Climate change protests will become much more commonplace, according to the head of one of Europe's biggest ethical investment funds.
The warning coincides with the arrest of nearly 300 people in London this week amid huge protests against climate change.
Nordea Bank's Sasja Beslik told the BBC the protests were "just the beginning".
People who were worried about climate change did not feel that had many other "tools" at their disposal, he said.
Mr Beslik is in charge of sustainable finance at Nordea, one of the biggest banks in Europe, and the third largest corporation in the Nordic region of Denmark, Finland, Norway and Sweden.
The fund Mr Beslik manages stopped investing in VW after the emissions scandal and no longer authorises the buying of Facebook stock because of concerns over how the company has been addressing its data privacy issues.
Speaking to 5 Live's Wake up to Money, he said: "I think this [this week's wave of protests] is just the beginning. If we talk about the number of millennials in Europe and in countries all over the world, they are very concerned about the situation and I don't think they feel that they have too many other tools in their hands to approach this."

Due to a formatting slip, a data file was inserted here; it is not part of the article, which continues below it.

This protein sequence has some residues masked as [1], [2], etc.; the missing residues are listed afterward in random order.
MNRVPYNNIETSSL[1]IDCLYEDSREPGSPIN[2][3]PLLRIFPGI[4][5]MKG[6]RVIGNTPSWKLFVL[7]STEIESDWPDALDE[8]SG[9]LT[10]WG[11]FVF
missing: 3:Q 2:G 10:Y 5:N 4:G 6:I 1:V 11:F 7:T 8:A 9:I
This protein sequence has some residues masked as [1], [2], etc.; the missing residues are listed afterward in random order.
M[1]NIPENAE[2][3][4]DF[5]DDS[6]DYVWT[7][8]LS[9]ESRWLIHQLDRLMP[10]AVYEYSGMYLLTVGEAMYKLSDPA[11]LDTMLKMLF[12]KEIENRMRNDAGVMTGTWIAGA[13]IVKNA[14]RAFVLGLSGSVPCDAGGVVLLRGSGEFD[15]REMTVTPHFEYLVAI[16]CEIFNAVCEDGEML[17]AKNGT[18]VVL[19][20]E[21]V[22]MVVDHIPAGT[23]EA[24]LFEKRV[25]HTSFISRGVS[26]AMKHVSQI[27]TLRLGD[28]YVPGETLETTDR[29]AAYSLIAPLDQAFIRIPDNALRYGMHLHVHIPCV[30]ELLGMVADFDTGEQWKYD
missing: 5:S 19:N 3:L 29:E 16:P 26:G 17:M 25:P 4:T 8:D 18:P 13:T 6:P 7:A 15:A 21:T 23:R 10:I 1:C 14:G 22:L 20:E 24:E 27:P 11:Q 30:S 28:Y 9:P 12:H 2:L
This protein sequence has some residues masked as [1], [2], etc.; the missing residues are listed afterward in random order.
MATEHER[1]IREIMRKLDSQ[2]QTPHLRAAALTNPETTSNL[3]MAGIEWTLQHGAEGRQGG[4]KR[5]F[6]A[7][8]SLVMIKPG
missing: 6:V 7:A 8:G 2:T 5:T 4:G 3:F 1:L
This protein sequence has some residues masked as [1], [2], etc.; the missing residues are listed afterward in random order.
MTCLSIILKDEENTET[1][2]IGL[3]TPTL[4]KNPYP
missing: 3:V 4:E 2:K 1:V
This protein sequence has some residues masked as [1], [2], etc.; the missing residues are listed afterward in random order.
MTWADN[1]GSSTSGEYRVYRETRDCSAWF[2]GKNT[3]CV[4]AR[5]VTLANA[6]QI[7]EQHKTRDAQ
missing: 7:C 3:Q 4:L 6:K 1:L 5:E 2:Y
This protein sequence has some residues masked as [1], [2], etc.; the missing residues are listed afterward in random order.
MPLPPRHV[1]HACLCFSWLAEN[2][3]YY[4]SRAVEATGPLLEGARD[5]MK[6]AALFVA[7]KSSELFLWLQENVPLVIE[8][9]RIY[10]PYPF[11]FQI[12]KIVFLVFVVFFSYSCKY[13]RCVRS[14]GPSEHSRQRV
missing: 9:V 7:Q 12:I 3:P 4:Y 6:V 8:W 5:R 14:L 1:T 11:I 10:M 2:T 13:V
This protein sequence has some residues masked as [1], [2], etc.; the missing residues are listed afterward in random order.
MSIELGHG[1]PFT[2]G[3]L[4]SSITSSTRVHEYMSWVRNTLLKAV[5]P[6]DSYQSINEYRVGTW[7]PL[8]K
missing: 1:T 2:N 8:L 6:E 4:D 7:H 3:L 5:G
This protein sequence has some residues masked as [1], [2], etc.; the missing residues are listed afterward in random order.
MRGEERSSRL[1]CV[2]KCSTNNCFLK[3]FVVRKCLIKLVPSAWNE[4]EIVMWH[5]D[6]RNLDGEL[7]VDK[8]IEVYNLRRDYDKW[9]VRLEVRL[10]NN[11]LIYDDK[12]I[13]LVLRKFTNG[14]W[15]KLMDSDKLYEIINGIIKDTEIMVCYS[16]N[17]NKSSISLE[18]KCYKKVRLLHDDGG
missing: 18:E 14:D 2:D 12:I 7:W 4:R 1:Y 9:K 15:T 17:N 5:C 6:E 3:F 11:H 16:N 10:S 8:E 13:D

He said the key to forcing companies to change lay not just with grassroots protest, but in the boardroom, because the world's financial sector was "the biggest global tool at the table".
"I think it is fairly obvious that the actions taken by politicians and businesses around the world are not enough," he said, adding: "87% of all the capital in the world is not managed in a way that takes into account climate issues… If we want to employ the big muscles in the world when it comes to changing the industries… you need to deploy financial capital."
Earlier this week, Legal & General Investment, which manages £1tn worth of UK pension fund investments, said it was putting climate change at the top of its list of concerns when looking into how companies are run.
Sonja Laud, deputy chief investment officer at Legal & General Investment Management, said it was important that investors pushed for change.
"We've seen a lot more engagement especially when we started with this very public statement that we would actually name those where we feel there is not sufficient progress on a corporate level," she added.
"There is no individual sector where we would say straight away that we would divest because to us it is all about the engagement and making sure we get the company in line with what we would like to achieve."